British Officers in Paris - After Carle Vernet, 1814
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Hand coloured lithograph. Caricature of two Cavalry Officers, back view, strolling arm-in-arm.
As Charles Baudelaire wrote of the artist, ‘He was an astonishing man, was Carle Vernet. His collected works are a whole world, a little Comédie humaine of their own; for trivial prints, sketches of the crowd and street, and caricatures, often constitute the most faithful mirror of life.’
Antoine-Charles Horace Vernet (better known as Carle Vernet) (1739-1836) is known primarily as an exceptional painter of horses in full movement, be it racing, hunting or miltary. Vernet trained under his father, Claude-Joseph Vernet, who was himself a noted artist. In 1782 Carle Vernet won the highly coveted Prix de Rome, and in 1808 Napoleon awarded him the Legion d’Honneur for one of his battle scenes.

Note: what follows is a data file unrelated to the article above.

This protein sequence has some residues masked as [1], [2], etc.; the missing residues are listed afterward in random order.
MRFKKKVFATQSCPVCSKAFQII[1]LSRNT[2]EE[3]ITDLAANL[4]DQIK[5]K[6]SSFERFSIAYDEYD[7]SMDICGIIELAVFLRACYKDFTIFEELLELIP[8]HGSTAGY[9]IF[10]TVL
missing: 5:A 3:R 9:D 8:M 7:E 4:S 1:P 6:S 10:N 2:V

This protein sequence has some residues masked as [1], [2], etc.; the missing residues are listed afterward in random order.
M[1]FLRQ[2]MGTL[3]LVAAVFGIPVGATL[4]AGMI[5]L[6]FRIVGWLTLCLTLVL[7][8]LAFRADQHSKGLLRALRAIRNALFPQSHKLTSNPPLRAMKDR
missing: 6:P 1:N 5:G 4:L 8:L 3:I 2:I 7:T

During the French Revolution his sister was guillotined for concealing letters to members of the aristocracy. After this, Vernet concentrated much of his efforts on creating images of daily life. This is especially true of his work after 1816, when he produced engravings of street vendors, horse markets, and comical scenes everyday life.
According to Philip Haythornthwaite, author of Who was Who in the Napoleonic Wars, Vernet was "...a distinguished historical painter and lithographer, perhaps best known as a painter of horses and as a caricaturist, but his military work was extensive, including battle-scenes (his painting of Austerlitz was rewarded by Napoleon with the Légion d'honneur)." Vernet painted numerous uniform studies, including the French Bardin Regulations of 1812, Recueil de chevaux de tout genre (on Guard and line cavalry), troops occupying Paris from 1815 - 1821, and Cossacks. His battle paintings include Eve of Austerlitz, Napoleon before Madrid, and some of Arcole and Marengo.